Cinepub


Threads: The Single Most Depressing Thing Mankind Has Ever Put To Film. by Jamie
07/06/2009, 8:54 pm
Filed under: Review | Tags: , , , , , , , , , , , , , , , , , , ,

I love post-apocalyptic films and games. Despite the harsh existence that the people living in the post nuclear war landscape have to eke out, they always seem fun, especially something like Mad Max 3: Beyond Thunderdome or Fallout 3. So I decided to buy and watch the DVD of the BBC’s 1984 nuclear war drama, Threads. Spoilers ahead.

The synopsis promised a realistic look at what would happen if Britain were suddenly struck by nuclear weapons launched by then biggest threat to the Western World, the Soviet Union. I know what the effects of a massive nuclear launch would be, so I wasn’t expecting to be shocked by anything on screen. How wrong I was.

Let me start off by saying never ever watch Threads. Don’t get me wrong, it’s a brilliantly made drama, especially for the time it was made but if you ever want the possibility of happiness to be present in your life ever again, then you really should watch a Mad Max movie instead. Seriously, I think I may have killed joy by viewing this.

The story follows two families in Sheffield, one working class and one middle class. The two families are linked by the fact that the son of the working class family has gotten the daughter of the middle class family pregnant and they have become engaged to be wed. The first forty-five minutes follows their everyday lives whilst highlighting the fact that tension between the US and the Soviet Union are growing due to military movements by both sides in the Middle East.

The film is also interspersed with narration and text that highlights the fact that Sheffield would be a prime target for nuclear strike due to it’s economic value as a producer of steel and chemicals and it’s proximity to a US Air Force base. These little pieces of information continue to mount the tension as relations between the US and the Soviet Union continue to become increasingly strained.

Then the main event occurs. Britain is essentially nuke raped by the Commies. Sheffield itself is devastated, with buildings being flattened and bodies turned to ash in seconds and the pregnant girl‘s fiancée is killed. There are some who have built shelters but the film makes it perfectly clear that the radiation will destroy those peoples futures. Hooray!

The film then follows what happens to the survivors during the years following the nuclear strike. Nuclear winter sets in meaning that during the day illumination remains at twilight levels. This, compounded by massive radiation contamination of the earth, makes the growth of crops increasingly difficult. The ozone layer is massively depleted allowing increased ultra-violet exposure resulting in more instances of skin cancer, premature aging and cataracts and the population of Britain dwindles to medieval levels.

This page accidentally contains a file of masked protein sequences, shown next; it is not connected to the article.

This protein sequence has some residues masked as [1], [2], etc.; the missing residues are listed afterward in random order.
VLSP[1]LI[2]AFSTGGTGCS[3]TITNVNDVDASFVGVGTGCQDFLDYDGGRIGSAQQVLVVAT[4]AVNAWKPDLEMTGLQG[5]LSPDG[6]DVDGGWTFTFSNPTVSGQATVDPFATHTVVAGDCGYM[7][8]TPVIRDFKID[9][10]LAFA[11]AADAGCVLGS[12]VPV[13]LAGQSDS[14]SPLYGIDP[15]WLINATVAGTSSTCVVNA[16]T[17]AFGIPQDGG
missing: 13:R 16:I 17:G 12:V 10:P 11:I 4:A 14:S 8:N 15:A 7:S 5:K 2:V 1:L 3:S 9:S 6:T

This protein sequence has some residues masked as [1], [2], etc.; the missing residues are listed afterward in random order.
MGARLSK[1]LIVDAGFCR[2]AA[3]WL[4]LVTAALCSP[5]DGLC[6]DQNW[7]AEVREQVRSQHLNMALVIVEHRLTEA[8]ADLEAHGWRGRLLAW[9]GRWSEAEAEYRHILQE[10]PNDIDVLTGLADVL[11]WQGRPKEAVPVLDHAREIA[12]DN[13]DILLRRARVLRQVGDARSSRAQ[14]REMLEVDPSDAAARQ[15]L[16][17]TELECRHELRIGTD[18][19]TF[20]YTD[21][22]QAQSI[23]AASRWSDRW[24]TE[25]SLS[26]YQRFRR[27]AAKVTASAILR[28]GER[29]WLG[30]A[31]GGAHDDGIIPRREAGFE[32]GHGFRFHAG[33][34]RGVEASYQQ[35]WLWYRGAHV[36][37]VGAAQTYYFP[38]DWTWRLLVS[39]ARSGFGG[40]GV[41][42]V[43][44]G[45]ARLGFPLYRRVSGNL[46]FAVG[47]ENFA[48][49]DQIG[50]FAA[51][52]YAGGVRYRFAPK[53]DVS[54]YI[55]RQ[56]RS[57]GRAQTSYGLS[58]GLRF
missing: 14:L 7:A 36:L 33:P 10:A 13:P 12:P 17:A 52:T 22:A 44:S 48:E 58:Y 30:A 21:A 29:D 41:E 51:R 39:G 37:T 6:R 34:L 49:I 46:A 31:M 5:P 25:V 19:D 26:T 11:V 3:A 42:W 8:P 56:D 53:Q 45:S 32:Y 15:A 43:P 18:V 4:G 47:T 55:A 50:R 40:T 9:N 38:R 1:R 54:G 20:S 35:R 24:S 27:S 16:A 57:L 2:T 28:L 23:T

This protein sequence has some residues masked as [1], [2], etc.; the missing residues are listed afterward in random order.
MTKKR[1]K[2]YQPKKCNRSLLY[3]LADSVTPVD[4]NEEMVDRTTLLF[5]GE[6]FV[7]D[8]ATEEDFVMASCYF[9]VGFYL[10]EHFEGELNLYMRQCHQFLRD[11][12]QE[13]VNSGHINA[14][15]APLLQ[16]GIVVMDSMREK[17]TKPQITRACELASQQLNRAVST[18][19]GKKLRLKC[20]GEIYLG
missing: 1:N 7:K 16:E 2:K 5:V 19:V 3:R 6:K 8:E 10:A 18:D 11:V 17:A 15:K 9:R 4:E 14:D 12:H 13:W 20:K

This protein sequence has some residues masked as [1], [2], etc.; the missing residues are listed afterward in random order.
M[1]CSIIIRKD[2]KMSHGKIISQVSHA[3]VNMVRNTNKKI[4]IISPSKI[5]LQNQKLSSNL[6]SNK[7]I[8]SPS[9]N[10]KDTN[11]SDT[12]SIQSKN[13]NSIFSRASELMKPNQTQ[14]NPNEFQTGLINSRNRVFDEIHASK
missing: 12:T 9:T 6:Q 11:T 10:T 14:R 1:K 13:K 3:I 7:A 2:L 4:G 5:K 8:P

Children are being born more frequently with physical and mental mutations and even those who are born normal have no education and speak broken English. Their parents generally die before the children are able to take care of themselves and many of them scamper through the ruined cities, trying to scavenge for food and clothing whilst avoiding the gunshots of people who shoot looters on sight.

I’ve pretty much avoided any major plot points of the story because, despite what I said earlier, I think it’s worth a watch. For a made for TV British production it’s all pretty good. The acting and special effects are a little dated but bearable. In fact the only things that don’t are the fashions and the haircuts. So yes, I’d highly recommend it. But if you do watch it, be warned. Once you watch something, you can’t unwatch it. I spent the day after viewing this film wandering around in a kind of daze, not entirely sure what the point in doing anything was.

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2 Comments so far
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[…] and it’s one of the most convincing portrayals of a post-apocalyptic world that I’ve seen since Threads… Oh god, why must I be reminded of […]

Pingback by Review – The Road « Cinepub

I agree very depressing and haunting film. Makes you feel like you’ve lost something and I wish i’d never seen it!

Comment by key




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